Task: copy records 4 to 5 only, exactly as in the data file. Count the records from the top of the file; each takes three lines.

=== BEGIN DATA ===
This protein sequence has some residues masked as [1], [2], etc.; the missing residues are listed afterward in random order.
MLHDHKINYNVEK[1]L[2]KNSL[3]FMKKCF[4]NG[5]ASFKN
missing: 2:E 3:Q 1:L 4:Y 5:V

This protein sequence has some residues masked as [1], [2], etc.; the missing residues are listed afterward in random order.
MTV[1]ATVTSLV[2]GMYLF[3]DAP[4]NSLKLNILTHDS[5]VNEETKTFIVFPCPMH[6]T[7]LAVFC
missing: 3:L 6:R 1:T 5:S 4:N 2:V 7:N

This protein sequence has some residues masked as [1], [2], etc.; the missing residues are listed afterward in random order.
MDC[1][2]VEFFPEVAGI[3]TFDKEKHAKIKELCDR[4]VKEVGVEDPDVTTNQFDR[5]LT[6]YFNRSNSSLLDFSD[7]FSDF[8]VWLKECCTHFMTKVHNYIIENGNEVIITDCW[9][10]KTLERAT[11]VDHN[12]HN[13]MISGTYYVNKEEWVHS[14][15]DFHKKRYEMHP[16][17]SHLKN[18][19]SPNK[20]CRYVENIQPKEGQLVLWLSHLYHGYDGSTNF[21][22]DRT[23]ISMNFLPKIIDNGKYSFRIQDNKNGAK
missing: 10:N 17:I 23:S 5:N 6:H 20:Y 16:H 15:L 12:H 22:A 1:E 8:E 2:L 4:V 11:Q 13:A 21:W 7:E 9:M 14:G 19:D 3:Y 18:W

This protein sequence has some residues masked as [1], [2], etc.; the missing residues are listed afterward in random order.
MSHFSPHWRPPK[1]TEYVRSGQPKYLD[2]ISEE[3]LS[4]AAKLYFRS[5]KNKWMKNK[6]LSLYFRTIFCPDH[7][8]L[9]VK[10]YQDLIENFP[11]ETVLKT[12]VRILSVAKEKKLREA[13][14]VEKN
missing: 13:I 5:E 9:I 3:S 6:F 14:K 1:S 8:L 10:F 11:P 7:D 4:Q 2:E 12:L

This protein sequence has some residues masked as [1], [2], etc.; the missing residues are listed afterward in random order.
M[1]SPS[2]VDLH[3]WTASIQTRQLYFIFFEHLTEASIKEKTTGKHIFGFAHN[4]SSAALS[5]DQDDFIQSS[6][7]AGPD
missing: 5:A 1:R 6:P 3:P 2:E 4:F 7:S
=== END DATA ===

This protein sequence has some residues masked as [1], [2], etc.; the missing residues are listed afterward in random order.
MSHFSPHWRPPK[1]TEYVRSGQPKYLD[2]ISEE[3]LS[4]AAKLYFRS[5]KNKWMKNK[6]LSLYFRTIFCPDH[7][8]L[9]VK[10]YQDLIENFP[11]ETVLKT[12]VRILSVAKEKKLREA[13][14]VEKN
missing: 13:I 5:E 9:I 3:S 6:F 14:K 1:S 8:L 10:F 11:P 7:D 4:Q 2:E 12:L

This protein sequence has some residues masked as [1], [2], etc.; the missing residues are listed afterward in random order.
M[1]SPS[2]VDLH[3]WTASIQTRQLYFIFFEHLTEASIKEKTTGKHIFGFAHN[4]SSAALS[5]DQDDFIQSS[6][7]AGPD
missing: 5:A 1:R 6:P 3:P 2:E 4:F 7:S